I’ve upgraded my network connection from my workstation to my FreeBSD NAS. Both sides have an Intel X550-T2 (copper, 10 GbE) interface connected by a simple Cat6a cable between them (no switch). These cards support 9014 byte jumbo frames. Statically (obviously) assigned IPv4 (only) addresses on each side.
With Windows on my workstation and FreeBSD 11 on the NAS side, 9014 byte frames work perfectly. With Fedora Linux 27 on my workstation (latest, all updates), 9014 byte jumbo frames cause the card to just repeatedly try to connect to the remote side with no success. No pings, nothing. If I switch the MTU to 1500 bytes on the Linux side, no problem. As soon as I pick anything besides 1500 bytes, badness. Put it back to 1500 bytes, success. This is all very repeatable.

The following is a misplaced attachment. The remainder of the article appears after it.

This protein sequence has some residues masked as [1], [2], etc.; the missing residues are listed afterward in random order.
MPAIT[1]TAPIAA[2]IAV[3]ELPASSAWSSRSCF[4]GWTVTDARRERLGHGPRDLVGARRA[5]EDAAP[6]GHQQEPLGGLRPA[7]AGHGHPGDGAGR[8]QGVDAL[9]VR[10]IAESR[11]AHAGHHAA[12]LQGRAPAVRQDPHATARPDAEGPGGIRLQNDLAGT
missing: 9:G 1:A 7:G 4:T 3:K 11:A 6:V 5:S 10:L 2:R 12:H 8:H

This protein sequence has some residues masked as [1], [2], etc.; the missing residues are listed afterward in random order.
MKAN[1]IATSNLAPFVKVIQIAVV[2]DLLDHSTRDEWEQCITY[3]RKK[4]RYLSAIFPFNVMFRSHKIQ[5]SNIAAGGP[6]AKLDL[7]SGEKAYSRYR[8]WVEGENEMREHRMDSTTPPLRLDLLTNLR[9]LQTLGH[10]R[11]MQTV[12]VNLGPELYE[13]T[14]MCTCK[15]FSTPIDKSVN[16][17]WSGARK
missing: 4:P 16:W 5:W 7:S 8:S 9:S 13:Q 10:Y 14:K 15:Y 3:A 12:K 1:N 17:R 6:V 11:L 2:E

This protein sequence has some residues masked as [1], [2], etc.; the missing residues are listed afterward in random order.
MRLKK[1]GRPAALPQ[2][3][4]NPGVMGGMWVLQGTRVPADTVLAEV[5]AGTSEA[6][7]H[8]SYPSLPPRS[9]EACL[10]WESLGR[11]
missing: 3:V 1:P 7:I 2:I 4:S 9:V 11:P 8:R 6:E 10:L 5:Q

9014 between Windows and FreeBSD works just fine. As I recall, on Windows, the jumbo frame sizes are in a dropdown.
For fun, I did just now try 9000 for Fedora <-> FreeBSD and it doesn’t work either. Running ifconfig periodically, I see the interface going up and down with the correct IP address and MTU size for a moment, then back to no address. Switch things back to 1500, everything works fine.
What’s odd is that, on some rare occasions, after playing around changing things (interface up/down, changing MTUs, whatever), I’ll get things to work at a higher MTU. But, as soon as I reboot, no luck.
The Fedora 28 upgrade with a newer kernel fixed this, so presumably something was fixed in a later kernel.
And, certainly, I don’t need jumbo frames, but if you’re doing large transfers over 10GbE (which I’m doing), jumbo frames will easily give you another 25-50% bandwidth over non-jumbo frames (depending upon application/protocol).
Unfortunately, that user has been banned for 1000 years and cannot offer a rebuttal to your statement. However, could you please provide evidence of the performance with NFS with/without jumbo-frames for a comparison? Thanks.